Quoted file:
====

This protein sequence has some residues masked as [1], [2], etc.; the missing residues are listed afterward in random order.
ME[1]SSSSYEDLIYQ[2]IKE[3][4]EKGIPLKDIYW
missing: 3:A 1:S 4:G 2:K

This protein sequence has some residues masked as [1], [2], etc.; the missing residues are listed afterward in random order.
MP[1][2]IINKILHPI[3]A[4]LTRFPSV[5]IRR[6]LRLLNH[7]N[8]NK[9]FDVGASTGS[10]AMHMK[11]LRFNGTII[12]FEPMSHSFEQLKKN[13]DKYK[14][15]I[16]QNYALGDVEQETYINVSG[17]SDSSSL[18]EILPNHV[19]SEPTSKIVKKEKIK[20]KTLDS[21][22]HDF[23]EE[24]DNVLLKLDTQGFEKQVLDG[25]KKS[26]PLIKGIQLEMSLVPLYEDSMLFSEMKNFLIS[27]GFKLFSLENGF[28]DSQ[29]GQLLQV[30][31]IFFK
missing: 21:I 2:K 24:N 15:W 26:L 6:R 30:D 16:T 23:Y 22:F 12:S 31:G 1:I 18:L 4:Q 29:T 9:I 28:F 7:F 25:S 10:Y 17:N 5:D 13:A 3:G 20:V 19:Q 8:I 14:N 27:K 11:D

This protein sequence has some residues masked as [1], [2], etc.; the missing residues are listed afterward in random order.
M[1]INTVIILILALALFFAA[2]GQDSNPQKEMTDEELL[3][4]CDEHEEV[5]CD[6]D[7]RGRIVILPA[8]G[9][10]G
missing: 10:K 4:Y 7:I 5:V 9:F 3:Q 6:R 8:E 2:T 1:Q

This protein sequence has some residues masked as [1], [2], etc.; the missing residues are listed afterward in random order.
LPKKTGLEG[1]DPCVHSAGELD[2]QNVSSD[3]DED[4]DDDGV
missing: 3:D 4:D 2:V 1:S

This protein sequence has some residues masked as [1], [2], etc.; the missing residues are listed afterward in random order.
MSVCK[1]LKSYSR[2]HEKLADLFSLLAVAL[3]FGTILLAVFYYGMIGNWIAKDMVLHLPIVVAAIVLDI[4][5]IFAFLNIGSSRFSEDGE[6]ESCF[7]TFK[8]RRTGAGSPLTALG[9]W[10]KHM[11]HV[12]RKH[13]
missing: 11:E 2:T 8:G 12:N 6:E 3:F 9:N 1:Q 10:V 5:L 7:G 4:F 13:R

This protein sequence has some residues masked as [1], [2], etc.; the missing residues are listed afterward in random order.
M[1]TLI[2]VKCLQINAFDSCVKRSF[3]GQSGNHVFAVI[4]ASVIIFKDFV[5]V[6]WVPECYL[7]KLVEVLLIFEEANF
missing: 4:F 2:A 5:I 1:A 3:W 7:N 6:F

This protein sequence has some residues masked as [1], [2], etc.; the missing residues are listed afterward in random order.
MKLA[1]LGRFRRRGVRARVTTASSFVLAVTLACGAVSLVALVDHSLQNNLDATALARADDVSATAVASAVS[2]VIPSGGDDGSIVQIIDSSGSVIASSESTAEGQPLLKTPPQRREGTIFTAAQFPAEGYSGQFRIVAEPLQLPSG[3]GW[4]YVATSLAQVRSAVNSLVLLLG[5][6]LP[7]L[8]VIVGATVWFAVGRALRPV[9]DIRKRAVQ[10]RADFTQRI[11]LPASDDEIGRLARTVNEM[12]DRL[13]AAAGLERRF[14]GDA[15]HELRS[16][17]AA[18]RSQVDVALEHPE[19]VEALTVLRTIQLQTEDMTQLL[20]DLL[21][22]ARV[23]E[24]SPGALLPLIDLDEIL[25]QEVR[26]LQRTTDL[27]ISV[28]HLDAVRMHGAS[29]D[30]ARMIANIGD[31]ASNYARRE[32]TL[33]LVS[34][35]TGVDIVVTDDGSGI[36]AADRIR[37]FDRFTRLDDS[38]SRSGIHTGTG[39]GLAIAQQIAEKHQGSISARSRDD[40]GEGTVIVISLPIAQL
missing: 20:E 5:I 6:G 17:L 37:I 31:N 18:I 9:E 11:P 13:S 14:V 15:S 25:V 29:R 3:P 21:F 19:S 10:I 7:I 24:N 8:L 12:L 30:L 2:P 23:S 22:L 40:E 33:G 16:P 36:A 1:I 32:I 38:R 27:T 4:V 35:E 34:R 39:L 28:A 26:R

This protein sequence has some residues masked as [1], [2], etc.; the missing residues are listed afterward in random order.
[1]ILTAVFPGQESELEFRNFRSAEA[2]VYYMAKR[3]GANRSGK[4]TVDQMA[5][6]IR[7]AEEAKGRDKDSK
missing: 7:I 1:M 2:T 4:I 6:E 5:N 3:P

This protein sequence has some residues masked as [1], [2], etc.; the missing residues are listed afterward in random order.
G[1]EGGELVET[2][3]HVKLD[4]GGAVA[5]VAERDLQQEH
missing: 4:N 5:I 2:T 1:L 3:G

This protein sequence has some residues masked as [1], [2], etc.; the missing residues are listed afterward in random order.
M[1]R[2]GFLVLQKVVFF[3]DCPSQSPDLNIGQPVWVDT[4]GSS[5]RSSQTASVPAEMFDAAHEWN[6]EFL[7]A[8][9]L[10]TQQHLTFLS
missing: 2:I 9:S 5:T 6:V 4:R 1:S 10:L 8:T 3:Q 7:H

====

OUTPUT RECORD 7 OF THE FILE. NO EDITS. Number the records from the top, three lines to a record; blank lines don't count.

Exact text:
This protein sequence has some residues masked as [1], [2], etc.; the missing residues are listed afterward in random order.
MKLA[1]LGRFRRRGVRARVTTASSFVLAVTLACGAVSLVALVDHSLQNNLDATALARADDVSATAVASAVS[2]VIPSGGDDGSIVQIIDSSGSVIASSESTAEGQPLLKTPPQRREGTIFTAAQFPAEGYSGQFRIVAEPLQLPSG[3]GW[4]YVATSLAQVRSAVNSLVLLLG[5][6]LP[7]L[8]VIVGATVWFAVGRALRPV[9]DIRKRAVQ[10]RADFTQRI[11]LPASDDEIGRLARTVNEM[12]DRL[13]AAAGLERRF[14]GDA[15]HELRS[16][17]AA[18]RSQVDVALEHPE[19]VEALTVLRTIQLQTEDMTQLL[20]DLL[21][22]ARV[23]E[24]SPGALLPLIDLDEIL[25]QEVR[26]LQRTTDL[27]ISV[28]HLDAVRMHGAS[29]D[30]ARMIANIGD[31]ASNYARRE[32]TL[33]LVS[34][35]TGVDIVVTDDGSGI[36]AADRIR[37]FDRFTRLDDS[38]SRSGIHTGTG[39]GLAIAQQIAEKHQGSISARSRDD[40]GEGTVIVISLPIAQL
missing: 20:E 5:I 6:G 17:L 37:I 31:N 18:I 9:E 11:P 13:S 14:V 15:S 25:V 29:R 3:P 21:F 19:S 10:I 7:I 24:N 8:L 12:L 30:L 2:P 23:S 22:L 40:E 33:G 16:P 36:A 1:I 32:I 38:R 27:T 4:V 35:E 34:R 39:L 28:A 26:R